• I think what Republicans ought to do is say that if they get majorities in the House and (longer shot) the Senate, they will produce clean legislation that’s designed to be difficult for Democrats to counter, publicize it, and dare the Democrats to keep striking it down.  Take the legislative initiative and don’t let up.  Best of all, force Obama himself to veto legislation.  Make the Democrats swallow their Party of No shtick.

      Republicans can dismantle the Democratic brand and harness Tea Party support (or not get burned by it) by adopting a broad strategy of proposing good-government legislation and market reforms that help the “disadvantaged” first, neither of which the Dems can counter without embarrassing themselves.

      Two years of disciplined, methodical strategy of pushing these proposals, over and over again, will break the Dems down:

      All manner of budget and transparency reforms:

      • Line-item budgeting
      • Requiring all legislation to cite the part of the Constitution giving them the power to pass it
      • Not going anywhere near pork/earmarks, and making the earmark process more transparent
      • Simplifying the tax code — get rid of tax credits, targeted tax cuts, obscure provisions/loopholes in exchange for revenue-neutral cuts in broader rates
      • Publishing bills in machine-readable form (text!  HTML! with links to the previous legislation being altered) well before passing them.  The delay should be longer for bills that are longer and/or modify older legislation.
      • Open meetings: any meeting that doesn’t compromise national security should be video-broadcast to TV and/or web.  Independent body determines what meetings or parts of meetings are too security-sensitive for public.
      • Automatic sunsetting of legislation/regulation unless it is re-passed.  Perhaps every 4 years.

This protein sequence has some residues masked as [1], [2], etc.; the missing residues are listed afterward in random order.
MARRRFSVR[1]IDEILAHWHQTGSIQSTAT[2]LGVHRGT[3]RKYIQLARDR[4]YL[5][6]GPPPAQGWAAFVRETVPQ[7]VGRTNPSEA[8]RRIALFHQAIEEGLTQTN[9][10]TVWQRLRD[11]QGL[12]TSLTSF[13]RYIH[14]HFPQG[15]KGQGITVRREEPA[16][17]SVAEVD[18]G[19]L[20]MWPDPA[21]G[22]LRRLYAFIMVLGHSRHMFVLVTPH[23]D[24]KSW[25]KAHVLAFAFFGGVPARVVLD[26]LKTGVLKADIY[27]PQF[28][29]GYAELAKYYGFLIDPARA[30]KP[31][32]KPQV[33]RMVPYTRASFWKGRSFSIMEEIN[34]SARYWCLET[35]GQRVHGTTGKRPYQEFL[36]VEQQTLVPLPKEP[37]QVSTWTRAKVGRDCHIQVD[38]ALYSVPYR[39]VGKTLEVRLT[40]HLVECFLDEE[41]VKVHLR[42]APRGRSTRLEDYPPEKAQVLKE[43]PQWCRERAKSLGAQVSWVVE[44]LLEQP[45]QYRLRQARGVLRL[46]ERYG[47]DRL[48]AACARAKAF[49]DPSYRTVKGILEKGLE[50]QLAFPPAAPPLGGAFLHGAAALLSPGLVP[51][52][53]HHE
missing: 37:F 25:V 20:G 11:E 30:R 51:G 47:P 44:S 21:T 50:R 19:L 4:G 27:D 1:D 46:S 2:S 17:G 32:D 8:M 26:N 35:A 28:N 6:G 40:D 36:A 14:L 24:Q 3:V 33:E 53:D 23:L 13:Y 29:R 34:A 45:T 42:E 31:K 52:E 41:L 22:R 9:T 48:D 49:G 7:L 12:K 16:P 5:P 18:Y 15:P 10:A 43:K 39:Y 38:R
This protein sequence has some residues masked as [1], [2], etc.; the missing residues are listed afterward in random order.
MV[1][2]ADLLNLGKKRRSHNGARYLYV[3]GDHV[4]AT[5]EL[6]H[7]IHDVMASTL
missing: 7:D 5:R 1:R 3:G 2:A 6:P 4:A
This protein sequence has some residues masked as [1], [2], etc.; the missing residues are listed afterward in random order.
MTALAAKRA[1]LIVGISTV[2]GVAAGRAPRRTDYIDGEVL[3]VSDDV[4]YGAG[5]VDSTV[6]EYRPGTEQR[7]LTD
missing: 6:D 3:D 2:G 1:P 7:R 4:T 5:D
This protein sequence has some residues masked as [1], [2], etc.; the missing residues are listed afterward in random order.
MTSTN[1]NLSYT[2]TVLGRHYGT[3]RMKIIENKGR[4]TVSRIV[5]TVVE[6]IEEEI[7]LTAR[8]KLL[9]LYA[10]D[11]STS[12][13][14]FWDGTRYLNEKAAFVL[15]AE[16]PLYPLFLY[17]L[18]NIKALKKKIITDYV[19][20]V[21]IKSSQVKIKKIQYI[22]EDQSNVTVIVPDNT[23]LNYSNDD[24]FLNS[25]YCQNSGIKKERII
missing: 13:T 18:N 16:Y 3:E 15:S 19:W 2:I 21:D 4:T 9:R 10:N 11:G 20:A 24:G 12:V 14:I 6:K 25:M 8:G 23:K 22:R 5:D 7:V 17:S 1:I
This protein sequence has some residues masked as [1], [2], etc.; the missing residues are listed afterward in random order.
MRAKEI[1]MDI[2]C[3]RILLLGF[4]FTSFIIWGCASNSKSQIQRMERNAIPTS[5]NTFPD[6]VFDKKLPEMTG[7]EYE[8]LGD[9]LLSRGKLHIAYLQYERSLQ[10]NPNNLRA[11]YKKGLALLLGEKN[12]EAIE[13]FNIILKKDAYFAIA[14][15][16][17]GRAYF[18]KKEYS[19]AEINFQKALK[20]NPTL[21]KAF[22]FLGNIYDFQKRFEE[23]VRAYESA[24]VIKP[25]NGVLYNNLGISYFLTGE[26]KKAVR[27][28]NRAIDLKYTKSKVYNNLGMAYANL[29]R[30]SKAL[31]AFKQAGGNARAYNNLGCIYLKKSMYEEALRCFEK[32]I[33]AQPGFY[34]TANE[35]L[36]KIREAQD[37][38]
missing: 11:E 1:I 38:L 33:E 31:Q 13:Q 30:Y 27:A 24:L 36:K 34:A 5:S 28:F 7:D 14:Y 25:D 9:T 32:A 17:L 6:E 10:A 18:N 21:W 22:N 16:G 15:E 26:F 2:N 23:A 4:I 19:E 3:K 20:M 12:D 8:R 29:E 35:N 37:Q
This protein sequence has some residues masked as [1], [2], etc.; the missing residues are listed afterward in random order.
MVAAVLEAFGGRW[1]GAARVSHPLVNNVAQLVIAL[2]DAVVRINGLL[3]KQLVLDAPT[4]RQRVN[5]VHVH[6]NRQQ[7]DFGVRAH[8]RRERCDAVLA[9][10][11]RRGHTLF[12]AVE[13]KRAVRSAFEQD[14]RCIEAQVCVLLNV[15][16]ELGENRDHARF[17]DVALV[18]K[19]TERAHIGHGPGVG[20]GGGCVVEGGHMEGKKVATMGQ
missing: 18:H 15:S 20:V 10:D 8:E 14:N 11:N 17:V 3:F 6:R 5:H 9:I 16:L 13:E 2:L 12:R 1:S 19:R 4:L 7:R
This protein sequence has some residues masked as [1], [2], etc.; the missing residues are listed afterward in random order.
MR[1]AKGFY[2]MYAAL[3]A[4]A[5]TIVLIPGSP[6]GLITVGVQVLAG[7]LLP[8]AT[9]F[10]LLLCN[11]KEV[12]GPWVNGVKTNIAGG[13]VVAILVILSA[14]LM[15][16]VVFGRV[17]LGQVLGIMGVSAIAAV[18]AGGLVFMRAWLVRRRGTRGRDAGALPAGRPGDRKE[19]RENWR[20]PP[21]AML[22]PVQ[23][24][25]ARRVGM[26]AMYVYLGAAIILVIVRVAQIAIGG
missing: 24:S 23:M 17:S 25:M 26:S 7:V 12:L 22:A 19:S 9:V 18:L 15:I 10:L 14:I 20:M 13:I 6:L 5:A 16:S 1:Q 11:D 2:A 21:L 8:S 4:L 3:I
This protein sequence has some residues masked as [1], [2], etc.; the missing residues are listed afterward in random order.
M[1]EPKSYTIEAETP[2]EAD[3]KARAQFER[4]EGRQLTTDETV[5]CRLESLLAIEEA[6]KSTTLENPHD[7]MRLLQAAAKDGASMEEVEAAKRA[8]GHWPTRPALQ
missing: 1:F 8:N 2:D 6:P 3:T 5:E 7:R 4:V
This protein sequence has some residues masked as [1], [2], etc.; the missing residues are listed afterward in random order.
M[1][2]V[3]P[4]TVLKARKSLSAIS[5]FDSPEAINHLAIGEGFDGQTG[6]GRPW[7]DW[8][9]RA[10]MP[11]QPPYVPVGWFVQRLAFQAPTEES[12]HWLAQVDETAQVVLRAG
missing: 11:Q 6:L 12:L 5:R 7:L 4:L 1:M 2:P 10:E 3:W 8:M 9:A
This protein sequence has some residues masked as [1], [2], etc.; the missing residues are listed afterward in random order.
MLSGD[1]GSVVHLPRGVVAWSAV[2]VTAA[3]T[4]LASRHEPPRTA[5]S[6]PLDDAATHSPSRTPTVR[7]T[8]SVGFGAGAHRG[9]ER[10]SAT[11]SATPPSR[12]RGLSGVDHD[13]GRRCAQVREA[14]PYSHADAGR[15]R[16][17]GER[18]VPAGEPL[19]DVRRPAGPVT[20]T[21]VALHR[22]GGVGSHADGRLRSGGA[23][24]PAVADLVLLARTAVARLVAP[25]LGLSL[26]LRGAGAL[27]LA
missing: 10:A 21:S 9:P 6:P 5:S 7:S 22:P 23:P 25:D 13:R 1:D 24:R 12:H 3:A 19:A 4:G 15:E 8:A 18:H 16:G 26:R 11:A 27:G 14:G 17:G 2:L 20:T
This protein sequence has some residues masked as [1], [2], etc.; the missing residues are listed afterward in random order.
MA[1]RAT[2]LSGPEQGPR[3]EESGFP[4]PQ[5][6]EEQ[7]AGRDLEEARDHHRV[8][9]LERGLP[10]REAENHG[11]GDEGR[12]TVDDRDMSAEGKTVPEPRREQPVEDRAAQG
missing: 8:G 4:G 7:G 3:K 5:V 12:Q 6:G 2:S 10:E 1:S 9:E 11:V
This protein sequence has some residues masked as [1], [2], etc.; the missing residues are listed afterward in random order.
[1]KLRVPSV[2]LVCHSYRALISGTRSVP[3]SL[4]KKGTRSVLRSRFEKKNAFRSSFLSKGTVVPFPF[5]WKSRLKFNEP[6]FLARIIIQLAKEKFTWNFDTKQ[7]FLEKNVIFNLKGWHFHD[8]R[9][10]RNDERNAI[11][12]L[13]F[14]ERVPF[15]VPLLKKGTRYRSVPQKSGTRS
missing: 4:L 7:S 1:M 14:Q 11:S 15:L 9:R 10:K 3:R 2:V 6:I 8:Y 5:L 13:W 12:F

• I also like the idea of regular Question Time

      Simple fiscal conservatism (spending cuts far preferable to tax cuts)

      • Automatic cuts if there’s a deficit
      • Spend all the time they care to spend on the ridiculous waste, fraud, and abuse stuff.  Even if only to show how little potential for savings there is.
      • Progressively push back the eligibility age for Social Security and Medicare, i.e., the youngest people have the eligibility age pushed back the most.  Encourage people to hold off on benefits longer with bigger rewards for those who wait.  Index benefit increases to prices, not income.
      • Any bill that increases the deficit, at this point, should come with an ironclad promise to cut spending or raise taxes when the economy is growing again (say, two or three consecutive quarters of growth over 2%) to pay back our creditors

      Energy proposals: not subsidizing green jobs or “alternative energy” — promote enterprise/markets, not specific businesses

      • I still think trading a broad-based carbon tax for at least one side of the payroll tax would be terrifically difficult for the Dems to counter, and would move us substantially in the direction of a consumption tax
      • As part of the exchange for a carbon tax, which benefits the competitiveness of “greener” energy, perhaps we can cut subsidies to solar, ethanol and other technologies, get offshore drilling passed, and remove regulatory barriers to nuclear energy

      School choice pilot programs, everywhere they can push it.  Unroll it so that Dems have maximum trouble opposing the pilot programs, then expand them:

      • Restore the DC voucher program first.  Cutting the DC voucher program was embarrassing for Dems.
      • Then incentivize programs for “disadvantaged” students all over the place — e.g., public schools only get DoE money if the district provides vouchers for disadvantaged kids up to the variable cost of a student. 
      • Easiest to start in cities, helping dropouts, poor kids, minorities (particularly blacks — the literature I’ve seen shows that their performance improves the most from voucher programs), special needs students, kids with a history of disciplinary problems and kids who score in the lower half of the test-score distribution.  Why not foster kids and adoptees too.  Get everyone that Dems treat as a victim or use as an excuse for why public schools perform worse, and show that private schools can do better with them.  Make the market as big as possible.